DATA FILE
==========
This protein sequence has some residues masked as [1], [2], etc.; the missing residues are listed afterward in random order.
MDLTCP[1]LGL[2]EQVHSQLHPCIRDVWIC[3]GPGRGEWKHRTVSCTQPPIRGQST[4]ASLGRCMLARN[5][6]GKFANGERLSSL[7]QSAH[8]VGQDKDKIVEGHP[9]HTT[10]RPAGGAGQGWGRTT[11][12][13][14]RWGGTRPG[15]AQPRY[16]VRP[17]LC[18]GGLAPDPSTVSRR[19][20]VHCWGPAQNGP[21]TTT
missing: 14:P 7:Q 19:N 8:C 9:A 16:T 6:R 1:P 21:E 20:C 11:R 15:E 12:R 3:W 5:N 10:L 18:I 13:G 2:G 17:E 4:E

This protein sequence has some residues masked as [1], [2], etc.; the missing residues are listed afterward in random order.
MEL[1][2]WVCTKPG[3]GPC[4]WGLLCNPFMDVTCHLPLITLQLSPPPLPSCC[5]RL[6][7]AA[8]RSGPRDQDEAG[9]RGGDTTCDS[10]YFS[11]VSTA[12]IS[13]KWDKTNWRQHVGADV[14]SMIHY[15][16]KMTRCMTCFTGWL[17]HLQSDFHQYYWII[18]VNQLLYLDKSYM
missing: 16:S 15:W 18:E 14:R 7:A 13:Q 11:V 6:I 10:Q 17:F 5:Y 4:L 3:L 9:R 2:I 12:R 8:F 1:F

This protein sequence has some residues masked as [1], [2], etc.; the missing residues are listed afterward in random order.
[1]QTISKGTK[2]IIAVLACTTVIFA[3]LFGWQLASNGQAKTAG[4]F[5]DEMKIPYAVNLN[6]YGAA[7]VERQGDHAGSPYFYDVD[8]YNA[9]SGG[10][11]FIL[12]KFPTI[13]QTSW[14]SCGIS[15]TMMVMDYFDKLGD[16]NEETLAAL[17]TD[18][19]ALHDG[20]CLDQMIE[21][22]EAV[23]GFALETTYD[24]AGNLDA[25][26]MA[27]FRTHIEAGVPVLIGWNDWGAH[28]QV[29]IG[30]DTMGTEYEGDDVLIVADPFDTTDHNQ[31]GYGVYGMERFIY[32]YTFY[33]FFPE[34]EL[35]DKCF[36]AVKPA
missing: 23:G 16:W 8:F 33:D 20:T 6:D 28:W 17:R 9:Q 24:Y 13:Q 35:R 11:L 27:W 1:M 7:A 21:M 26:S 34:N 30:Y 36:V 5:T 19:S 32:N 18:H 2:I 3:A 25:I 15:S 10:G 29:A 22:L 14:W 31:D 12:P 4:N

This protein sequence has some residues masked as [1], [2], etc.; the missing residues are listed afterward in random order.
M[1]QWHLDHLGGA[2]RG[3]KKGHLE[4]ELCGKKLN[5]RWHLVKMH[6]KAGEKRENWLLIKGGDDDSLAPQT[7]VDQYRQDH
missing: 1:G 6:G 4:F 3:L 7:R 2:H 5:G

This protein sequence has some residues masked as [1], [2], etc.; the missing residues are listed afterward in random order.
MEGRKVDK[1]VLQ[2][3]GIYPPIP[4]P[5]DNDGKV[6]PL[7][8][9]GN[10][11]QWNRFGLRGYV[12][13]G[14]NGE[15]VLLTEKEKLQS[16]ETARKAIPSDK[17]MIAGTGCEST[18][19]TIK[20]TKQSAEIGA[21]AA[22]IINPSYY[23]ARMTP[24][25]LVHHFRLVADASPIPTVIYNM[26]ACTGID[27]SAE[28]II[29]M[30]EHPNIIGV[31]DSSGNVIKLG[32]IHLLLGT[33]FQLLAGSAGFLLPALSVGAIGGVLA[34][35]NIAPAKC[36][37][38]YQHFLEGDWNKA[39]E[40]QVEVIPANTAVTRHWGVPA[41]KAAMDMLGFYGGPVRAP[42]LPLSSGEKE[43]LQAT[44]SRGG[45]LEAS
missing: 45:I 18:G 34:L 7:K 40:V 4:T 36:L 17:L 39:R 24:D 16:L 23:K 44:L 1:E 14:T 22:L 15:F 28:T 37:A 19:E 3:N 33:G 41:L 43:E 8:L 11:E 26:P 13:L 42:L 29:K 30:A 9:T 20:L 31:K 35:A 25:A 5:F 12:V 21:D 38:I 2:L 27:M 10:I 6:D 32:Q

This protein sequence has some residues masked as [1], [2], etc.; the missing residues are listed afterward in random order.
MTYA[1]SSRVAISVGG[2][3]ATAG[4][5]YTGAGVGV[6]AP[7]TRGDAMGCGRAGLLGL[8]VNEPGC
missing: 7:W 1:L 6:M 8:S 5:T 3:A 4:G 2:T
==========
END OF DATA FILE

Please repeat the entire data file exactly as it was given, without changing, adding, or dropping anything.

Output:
This protein sequence has some residues masked as [1], [2], etc.; the missing residues are listed afterward in random order.
MDLTCP[1]LGL[2]EQVHSQLHPCIRDVWIC[3]GPGRGEWKHRTVSCTQPPIRGQST[4]ASLGRCMLARN[5][6]GKFANGERLSSL[7]QSAH[8]VGQDKDKIVEGHP[9]HTT[10]RPAGGAGQGWGRTT[11][12][13][14]RWGGTRPG[15]AQPRY[16]VRP[17]LC[18]GGLAPDPSTVSRR[19][20]VHCWGPAQNGP[21]TTT
missing: 14:P 7:Q 19:N 8:C 9:A 16:T 6:R 1:P 21:E 20:C 11:R 15:E 12:R 3:W 5:N 10:L 18:I 13:G 2:G 17:E 4:E

This protein sequence has some residues masked as [1], [2], etc.; the missing residues are listed afterward in random order.
MEL[1][2]WVCTKPG[3]GPC[4]WGLLCNPFMDVTCHLPLITLQLSPPPLPSCC[5]RL[6][7]AA[8]RSGPRDQDEAG[9]RGGDTTCDS[10]YFS[11]VSTA[12]IS[13]KWDKTNWRQHVGADV[14]SMIHY[15][16]KMTRCMTCFTGWL[17]HLQSDFHQYYWII[18]VNQLLYLDKSYM
missing: 16:S 15:W 18:E 14:R 7:A 13:Q 11:V 6:I 10:Q 17:F 5:Y 4:L 3:L 9:R 2:I 12:R 8:F 1:F

This protein sequence has some residues masked as [1], [2], etc.; the missing residues are listed afterward in random order.
[1]QTISKGTK[2]IIAVLACTTVIFA[3]LFGWQLASNGQAKTAG[4]F[5]DEMKIPYAVNLN[6]YGAA[7]VERQGDHAGSPYFYDVD[8]YNA[9]SGG[10][11]FIL[12]KFPTI[13]QTSW[14]SCGIS[15]TMMVMDYFDKLGD[16]NEETLAAL[17]TD[18][19]ALHDG[20]CLDQMIE[21][22]EAV[23]GFALETTYD[24]AGNLDA[25][26]MA[27]FRTHIEAGVPVLIGWNDWGAH[28]QV[29]IG[30]DTMGTEYEGDDVLIVADPFDTTDHNQ[31]GYGVYGMERFIY[32]YTFY[33]FFPE[34]EL[35]DKCF[36]AVKPA
missing: 23:G 16:W 8:F 33:D 20:T 6:D 28:W 17:R 9:Q 24:Y 13:Q 35:R 11:L 27:W 1:M 7:A 21:M 26:S 34:N 30:Y 36:V 5:T 19:S 32:N 18:H 2:I 3:A 25:I 15:S 10:G 29:A 22:L 14:W 31:D 12:P 4:N

This protein sequence has some residues masked as [1], [2], etc.; the missing residues are listed afterward in random order.
M[1]QWHLDHLGGA[2]RG[3]KKGHLE[4]ELCGKKLN[5]RWHLVKMH[6]KAGEKRENWLLIKGGDDDSLAPQT[7]VDQYRQDH
missing: 1:G 6:G 4:F 3:L 7:R 2:H 5:G

This protein sequence has some residues masked as [1], [2], etc.; the missing residues are listed afterward in random order.
MEGRKVDK[1]VLQ[2][3]GIYPPIP[4]P[5]DNDGKV[6]PL[7][8][9]GN[10][11]QWNRFGLRGYV[12][13]G[14]NGE[15]VLLTEKEKLQS[16]ETARKAIPSDK[17]MIAGTGCEST[18][19]TIK[20]TKQSAEIGA[21]AA[22]IINPSYY[23]ARMTP[24][25]LVHHFRLVADASPIPTVIYNM[26]ACTGID[27]SAE[28]II[29]M[30]EHPNIIGV[31]DSSGNVIKLG[32]IHLLLGT[33]FQLLAGSAGFLLPALSVGAIGGVLA[34][35]NIAPAKC[36][37][38]YQHFLEGDWNKA[39]E[40]QVEVIPANTAVTRHWGVPA[41]KAAMDMLGFYGGPVRAP[42]LPLSSGEKE[43]LQAT[44]SRGG[45]LEAS
missing: 45:I 18:G 34:L 7:K 40:V 4:T 36:L 17:L 39:R 24:D 16:L 23:K 44:L 1:E 14:T 22:L 15:F 28:T 37:A 19:E 3:N 33:G 41:L 43:E 8:L 11:E 26:P 13:L 42:L 29:K 30:A 9:T 20:L 31:K 35:A 25:A 5:F 12:V 21:D 38:I 2:L 27:M 10:I 6:D 32:Q

This protein sequence has some residues masked as [1], [2], etc.; the missing residues are listed afterward in random order.
MTYA[1]SSRVAISVGG[2][3]ATAG[4][5]YTGAGVGV[6]AP[7]TRGDAMGCGRAGLLGL[8]VNEPGC
missing: 7:W 1:L 6:M 8:S 5:T 3:A 4:G 2:T